Physical examination The accuracy of a physical examination as a sole modality of evaluation varies between 60 – 85 %, approaching 90 % if the diagnosis is “clearly benign” or “clearly malignant”.  The  physical evaluation of axillary node involvement is particularly unreliable. 30% of nodes thought to be clinically positive turn out to be  histologically negative. 30% of nodes thought to be clinically normal turn out to be histologically positive. Similarly histological involvement of the nipple which occurs in 30 % of breast cancers is unsuspected clinically in 50 % of patients.

Imaging of the breasts is done by bilateral mammography even if the diagnosis of cancer is clinically obvious. The primary purpose of a mammogram is not to charecterise the mass but to evaluate the breasts for occult and bilateral lesions (found in 3% of women). The majority of the latter are identified by mammography alone. It is important to remember that mammography can be normal in the presence of a palpable cancer.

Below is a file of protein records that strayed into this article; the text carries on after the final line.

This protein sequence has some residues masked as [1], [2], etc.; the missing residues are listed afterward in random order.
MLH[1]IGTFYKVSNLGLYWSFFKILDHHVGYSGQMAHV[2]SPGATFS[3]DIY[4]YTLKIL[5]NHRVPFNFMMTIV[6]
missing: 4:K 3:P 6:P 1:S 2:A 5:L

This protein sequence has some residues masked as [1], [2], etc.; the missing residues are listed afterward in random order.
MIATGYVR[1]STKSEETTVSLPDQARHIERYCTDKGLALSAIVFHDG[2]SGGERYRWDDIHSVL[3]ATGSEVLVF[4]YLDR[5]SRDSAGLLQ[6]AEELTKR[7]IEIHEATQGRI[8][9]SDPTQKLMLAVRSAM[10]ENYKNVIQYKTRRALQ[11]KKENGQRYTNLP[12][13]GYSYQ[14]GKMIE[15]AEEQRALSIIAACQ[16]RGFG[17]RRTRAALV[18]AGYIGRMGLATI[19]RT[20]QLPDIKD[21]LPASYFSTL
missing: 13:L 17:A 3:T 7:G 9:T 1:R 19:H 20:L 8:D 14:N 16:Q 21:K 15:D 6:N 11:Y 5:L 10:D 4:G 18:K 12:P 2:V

The exceptions to mammographic evaluation are women less than 35 years of age (or younger if there is a strong suspicion of carcinoma) and pregnant women. How ever, if there is a strong possibility of pregnancy associated breast cancer, mammography can be offered with abdominal lead sheilding with a radiation dose of less than 500 mGy to the foetus. But a gravid breast renders mammography inherently insensitive, and   an ultrasound examination  may be a better option.

Ultrasound examination of the breasts  is inferior to mammography for the detection of early breast cancer masses. It has an useful role in   : differentiating solid from cystic masses and in guiding target biopsy.

Other imaging modalities such as : Digital mammographyMagnetic Resonance ImagingRadionuclide imaging with Technitium 99 M Sestamibi and Positron Emission tomography are  under evaluation.